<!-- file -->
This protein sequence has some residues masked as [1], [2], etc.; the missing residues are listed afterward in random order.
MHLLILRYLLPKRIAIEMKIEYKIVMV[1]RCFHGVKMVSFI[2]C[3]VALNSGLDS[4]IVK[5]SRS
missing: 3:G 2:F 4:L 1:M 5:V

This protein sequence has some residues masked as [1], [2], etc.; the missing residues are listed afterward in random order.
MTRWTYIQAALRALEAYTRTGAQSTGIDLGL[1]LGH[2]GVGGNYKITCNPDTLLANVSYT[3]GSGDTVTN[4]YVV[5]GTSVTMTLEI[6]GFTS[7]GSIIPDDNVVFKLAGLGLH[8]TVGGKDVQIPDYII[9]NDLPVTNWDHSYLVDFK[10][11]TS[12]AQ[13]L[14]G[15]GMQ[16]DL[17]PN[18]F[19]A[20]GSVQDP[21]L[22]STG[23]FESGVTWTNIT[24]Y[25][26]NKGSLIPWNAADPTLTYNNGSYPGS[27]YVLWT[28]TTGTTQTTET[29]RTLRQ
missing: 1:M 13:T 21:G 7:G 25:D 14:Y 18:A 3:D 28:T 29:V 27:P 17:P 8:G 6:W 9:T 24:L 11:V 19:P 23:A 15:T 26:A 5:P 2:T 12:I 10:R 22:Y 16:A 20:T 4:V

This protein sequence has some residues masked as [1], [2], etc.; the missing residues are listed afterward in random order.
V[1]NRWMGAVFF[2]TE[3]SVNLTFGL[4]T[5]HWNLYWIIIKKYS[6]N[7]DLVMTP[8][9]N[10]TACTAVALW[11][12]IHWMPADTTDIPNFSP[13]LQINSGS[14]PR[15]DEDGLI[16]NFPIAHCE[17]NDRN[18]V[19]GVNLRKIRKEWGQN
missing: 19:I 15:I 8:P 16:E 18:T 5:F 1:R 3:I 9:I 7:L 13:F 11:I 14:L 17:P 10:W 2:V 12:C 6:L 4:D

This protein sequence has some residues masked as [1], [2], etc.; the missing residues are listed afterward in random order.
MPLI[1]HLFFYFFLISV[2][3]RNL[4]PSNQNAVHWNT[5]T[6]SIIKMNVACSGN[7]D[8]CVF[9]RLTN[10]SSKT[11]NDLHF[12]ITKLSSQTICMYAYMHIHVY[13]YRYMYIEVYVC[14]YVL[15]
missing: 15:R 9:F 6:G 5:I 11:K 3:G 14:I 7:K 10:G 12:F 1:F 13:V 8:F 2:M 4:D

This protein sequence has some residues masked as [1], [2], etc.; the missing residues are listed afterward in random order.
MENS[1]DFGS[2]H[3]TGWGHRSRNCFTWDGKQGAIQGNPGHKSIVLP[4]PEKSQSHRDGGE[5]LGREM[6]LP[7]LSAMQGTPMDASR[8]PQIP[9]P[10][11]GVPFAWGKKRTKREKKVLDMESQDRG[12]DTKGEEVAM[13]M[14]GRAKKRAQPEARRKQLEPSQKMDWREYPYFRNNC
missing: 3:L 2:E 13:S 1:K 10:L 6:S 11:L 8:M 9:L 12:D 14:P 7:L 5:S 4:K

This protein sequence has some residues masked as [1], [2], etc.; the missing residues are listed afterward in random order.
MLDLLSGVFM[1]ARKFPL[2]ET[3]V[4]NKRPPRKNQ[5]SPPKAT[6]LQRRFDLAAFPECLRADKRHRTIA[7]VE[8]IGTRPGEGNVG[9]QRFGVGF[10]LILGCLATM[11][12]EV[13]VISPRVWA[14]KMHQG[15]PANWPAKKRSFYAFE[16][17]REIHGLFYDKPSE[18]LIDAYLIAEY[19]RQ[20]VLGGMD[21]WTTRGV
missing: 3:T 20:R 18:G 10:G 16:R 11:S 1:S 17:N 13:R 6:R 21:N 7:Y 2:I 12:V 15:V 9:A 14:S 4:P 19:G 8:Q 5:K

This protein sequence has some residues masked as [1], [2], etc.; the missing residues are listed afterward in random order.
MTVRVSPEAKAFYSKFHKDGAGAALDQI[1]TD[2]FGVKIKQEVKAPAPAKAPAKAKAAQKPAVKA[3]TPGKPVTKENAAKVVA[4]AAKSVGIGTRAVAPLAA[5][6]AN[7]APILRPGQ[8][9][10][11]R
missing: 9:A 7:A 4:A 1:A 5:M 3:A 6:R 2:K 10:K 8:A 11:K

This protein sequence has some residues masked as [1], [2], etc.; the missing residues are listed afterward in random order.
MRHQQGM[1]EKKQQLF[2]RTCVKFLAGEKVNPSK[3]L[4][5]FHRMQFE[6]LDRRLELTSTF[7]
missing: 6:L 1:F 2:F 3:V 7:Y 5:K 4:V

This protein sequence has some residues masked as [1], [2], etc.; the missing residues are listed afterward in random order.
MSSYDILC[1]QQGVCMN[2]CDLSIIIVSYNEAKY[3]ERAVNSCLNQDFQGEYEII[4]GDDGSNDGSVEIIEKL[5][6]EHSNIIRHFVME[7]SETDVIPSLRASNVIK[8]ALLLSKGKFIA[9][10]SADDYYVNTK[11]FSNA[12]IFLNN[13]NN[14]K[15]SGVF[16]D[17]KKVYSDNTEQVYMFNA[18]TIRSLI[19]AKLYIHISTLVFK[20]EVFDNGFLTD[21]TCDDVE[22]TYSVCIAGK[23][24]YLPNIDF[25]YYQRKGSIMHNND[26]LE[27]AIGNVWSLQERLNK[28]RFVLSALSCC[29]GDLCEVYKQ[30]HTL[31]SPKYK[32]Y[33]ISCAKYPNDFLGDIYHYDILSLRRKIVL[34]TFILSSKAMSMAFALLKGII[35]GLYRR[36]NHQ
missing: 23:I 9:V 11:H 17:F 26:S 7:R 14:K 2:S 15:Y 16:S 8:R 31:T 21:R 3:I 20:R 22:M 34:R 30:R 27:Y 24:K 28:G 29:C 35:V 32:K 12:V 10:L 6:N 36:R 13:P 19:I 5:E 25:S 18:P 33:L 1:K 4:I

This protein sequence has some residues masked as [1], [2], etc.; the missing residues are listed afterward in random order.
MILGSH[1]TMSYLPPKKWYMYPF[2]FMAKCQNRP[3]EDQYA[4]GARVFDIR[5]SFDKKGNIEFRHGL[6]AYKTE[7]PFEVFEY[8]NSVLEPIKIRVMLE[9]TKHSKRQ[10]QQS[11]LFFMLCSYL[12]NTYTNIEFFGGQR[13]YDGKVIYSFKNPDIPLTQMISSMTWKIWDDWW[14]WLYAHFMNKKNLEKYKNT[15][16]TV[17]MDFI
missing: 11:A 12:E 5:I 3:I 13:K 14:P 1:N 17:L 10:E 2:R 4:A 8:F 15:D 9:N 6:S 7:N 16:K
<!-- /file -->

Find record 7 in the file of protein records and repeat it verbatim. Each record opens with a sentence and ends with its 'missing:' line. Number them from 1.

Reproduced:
This protein sequence has some residues masked as [1], [2], etc.; the missing residues are listed afterward in random order.
MTVRVSPEAKAFYSKFHKDGAGAALDQI[1]TD[2]FGVKIKQEVKAPAPAKAPAKAKAAQKPAVKA[3]TPGKPVTKENAAKVVA[4]AAKSVGIGTRAVAPLAA[5][6]AN[7]APILRPGQ[8][9][10][11]R
missing: 9:A 7:A 4:A 1:A 5:M 3:A 6:R 2:K 10:K 8:A 11:K